Many people will experience occasional obsessions and compulsions, especially when under stress or when they sense some loss of control over the environment or inner emotions. These more minor, transient obsessions and compulsions do not constitute OCD, which in contrast is a chronic and often incapacitating disorder.
For example, a mother who sends her child off to school for the first time may spend the first few days or weeks consumed with thoughts of her child’s safety and well-being. However, over time, her thoughts will diminish as she realizes her child is adjusting well. This is not OCD, but rather stress-related worry.
Some similarities exist between OCD and obsessive-compulsive personality disorder (OCP); however, there are notable differences. For treatment purposes, it is important to distinguish between OCD and OCP. With OCD the person feels under attack by the obsessions and compulsive rituals; the symptoms are quite painful and ego-dystonic (in conflict with the person’s self-image).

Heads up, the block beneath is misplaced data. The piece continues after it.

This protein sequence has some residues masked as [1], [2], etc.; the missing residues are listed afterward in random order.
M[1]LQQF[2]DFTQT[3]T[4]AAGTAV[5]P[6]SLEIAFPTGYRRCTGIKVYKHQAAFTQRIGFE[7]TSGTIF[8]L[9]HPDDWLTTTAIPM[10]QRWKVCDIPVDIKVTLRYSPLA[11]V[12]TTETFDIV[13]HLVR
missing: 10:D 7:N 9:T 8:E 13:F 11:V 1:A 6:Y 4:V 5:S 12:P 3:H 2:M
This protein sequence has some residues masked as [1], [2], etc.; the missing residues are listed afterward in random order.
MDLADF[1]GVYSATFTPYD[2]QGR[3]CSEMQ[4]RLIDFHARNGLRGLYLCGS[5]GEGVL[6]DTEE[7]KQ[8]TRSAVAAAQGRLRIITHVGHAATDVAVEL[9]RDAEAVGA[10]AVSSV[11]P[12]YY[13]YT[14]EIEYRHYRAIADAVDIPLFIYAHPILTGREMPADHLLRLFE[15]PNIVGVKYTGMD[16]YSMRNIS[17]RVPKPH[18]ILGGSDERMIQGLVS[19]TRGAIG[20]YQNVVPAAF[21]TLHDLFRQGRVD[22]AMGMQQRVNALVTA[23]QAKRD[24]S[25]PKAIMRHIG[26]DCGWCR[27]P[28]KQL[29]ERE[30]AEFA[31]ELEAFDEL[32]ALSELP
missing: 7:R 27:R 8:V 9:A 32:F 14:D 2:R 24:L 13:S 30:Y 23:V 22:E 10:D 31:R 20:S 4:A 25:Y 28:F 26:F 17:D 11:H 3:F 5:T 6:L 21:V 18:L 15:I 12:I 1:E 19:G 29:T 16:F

In contrast, OCP traits (perfectionism, stinginess, emotional rigidity, overdevotion to work) are experienced as a part of oneself, or ego-syntonic. These people are often referred to as “anal” or “perfectionistic.” They may jokingly be referred to as “OCD,” but this is not the case.
Some patients are described as suffering from impulse-control disorders (ICD): gambling, overeating, and so on. Although OCD patients subjectively feel seized by an impulse to carry out rituals, notable differences exist between OCD and true ICDs.